In Colorado Springs this May, college and high school students and girls as young as four years old offered up their virginity into their father’s protection until their wedding day. The formal father-daughter dance known as the Father Daughter Purity Ball, co-founded by Randy Wilson and his daughter in 1998, is meant to reinforce fathers’ responsibilities as role models and protectors. Yet it has no shortage of critics.
Despite the controversy, however, purity balls have spread to 48 states and are ready to be launched abroad. Similar events are held for mothers and sons.
At the balls, fathers pledge to protect their daughter’s purity and to live their lives with integrity. The father-daughter pairs progress down an aisle and the daughter places a white rose beside a cross to signify their promise of, as college freshman Lindsay Anne Schell explains, “devoting your purity to God and to your father.”
Diane Glass of the Knoxville Sentinal is one of many who find the balls disturbing. “I’m not against promoting abstinence. I am against the troubling message at the core of purity balls, a chastity-belt ceremony dressed up as a prom date with Daddy,” she writes.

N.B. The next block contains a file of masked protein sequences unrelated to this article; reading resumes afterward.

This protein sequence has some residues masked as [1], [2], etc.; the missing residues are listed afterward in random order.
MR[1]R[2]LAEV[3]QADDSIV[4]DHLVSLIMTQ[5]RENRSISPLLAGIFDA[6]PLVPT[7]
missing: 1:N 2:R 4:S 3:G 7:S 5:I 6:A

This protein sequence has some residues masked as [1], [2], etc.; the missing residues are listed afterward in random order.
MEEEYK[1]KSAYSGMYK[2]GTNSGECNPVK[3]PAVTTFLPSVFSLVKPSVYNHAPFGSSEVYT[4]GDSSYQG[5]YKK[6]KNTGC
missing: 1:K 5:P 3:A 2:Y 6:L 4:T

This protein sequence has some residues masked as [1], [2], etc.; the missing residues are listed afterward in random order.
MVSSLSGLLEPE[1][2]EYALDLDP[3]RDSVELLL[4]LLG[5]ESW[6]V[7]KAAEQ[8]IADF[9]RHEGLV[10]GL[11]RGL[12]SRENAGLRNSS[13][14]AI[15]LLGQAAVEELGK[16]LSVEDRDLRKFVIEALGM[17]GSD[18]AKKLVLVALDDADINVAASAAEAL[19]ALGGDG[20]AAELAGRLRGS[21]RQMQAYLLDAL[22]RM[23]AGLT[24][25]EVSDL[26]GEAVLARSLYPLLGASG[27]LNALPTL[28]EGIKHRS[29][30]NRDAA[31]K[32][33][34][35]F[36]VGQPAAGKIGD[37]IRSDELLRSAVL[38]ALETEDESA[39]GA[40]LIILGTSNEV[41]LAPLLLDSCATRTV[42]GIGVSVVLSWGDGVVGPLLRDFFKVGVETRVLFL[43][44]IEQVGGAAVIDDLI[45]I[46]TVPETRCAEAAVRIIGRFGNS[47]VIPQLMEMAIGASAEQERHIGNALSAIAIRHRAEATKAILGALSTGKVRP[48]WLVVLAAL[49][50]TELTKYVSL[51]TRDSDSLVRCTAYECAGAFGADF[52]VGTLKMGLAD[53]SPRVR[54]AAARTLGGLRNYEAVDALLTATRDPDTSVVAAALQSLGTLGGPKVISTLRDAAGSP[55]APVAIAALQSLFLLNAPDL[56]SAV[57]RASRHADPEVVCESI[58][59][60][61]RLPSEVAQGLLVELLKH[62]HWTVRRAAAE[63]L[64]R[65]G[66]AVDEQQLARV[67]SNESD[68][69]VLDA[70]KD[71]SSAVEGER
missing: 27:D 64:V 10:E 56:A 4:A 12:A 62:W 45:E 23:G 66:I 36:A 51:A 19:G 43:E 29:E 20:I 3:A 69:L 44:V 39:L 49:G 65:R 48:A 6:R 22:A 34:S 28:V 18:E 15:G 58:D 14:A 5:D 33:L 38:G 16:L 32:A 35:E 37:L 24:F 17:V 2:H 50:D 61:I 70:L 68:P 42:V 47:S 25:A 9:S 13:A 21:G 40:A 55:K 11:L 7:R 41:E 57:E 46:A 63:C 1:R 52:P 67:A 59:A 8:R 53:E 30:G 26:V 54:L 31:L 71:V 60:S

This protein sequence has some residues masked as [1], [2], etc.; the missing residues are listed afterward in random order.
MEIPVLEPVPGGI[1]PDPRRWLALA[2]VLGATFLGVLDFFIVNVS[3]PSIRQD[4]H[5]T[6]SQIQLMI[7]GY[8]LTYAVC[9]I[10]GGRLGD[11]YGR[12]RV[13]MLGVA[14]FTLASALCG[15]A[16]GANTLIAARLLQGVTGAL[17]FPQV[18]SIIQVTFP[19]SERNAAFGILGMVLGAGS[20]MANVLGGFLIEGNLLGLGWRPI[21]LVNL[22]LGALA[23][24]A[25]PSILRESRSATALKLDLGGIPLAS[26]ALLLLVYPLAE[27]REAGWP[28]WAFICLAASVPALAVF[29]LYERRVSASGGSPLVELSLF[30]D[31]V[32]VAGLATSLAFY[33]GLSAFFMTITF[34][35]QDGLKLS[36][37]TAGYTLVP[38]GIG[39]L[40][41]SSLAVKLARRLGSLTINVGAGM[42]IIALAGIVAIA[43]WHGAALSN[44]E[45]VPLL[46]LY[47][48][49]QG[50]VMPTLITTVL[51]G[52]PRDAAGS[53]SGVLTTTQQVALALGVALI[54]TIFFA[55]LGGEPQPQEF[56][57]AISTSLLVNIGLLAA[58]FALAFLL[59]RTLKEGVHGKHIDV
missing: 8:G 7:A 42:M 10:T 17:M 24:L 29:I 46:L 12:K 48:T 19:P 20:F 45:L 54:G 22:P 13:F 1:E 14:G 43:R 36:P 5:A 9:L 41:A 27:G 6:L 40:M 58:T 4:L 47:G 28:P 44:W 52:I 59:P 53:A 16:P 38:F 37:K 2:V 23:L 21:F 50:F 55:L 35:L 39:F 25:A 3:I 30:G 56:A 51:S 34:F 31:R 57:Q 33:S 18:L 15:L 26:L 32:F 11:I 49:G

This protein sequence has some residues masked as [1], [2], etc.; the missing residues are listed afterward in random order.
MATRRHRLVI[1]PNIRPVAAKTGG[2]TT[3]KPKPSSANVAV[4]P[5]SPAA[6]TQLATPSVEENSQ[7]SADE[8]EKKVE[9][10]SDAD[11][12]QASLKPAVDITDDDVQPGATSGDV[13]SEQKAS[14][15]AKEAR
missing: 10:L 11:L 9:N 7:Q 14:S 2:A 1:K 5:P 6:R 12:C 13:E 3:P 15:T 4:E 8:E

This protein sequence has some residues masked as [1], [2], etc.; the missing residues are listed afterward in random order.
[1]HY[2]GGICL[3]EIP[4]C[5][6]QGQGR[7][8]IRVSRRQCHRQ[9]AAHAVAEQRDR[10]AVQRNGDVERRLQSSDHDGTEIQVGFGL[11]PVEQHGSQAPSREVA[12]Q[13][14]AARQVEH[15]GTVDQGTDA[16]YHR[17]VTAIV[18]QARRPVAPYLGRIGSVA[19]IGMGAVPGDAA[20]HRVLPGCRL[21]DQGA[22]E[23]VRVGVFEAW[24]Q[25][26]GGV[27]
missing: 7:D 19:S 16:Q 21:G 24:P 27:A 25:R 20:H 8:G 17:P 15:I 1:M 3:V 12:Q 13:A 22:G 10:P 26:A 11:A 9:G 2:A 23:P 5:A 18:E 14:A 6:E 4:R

Glass’s co-columnist Shanti Feldhan, however, urges critics of purity balls to attend one: “I believe they will come away realizing that any movement promoting healthy, strong, caring women who value and respect themselves is something to applaud.”
The effectiveness of such events is up for debate as well. A 2007 study found that government-funded abstinence-only education programs aren’t stopping teenagers from having sex.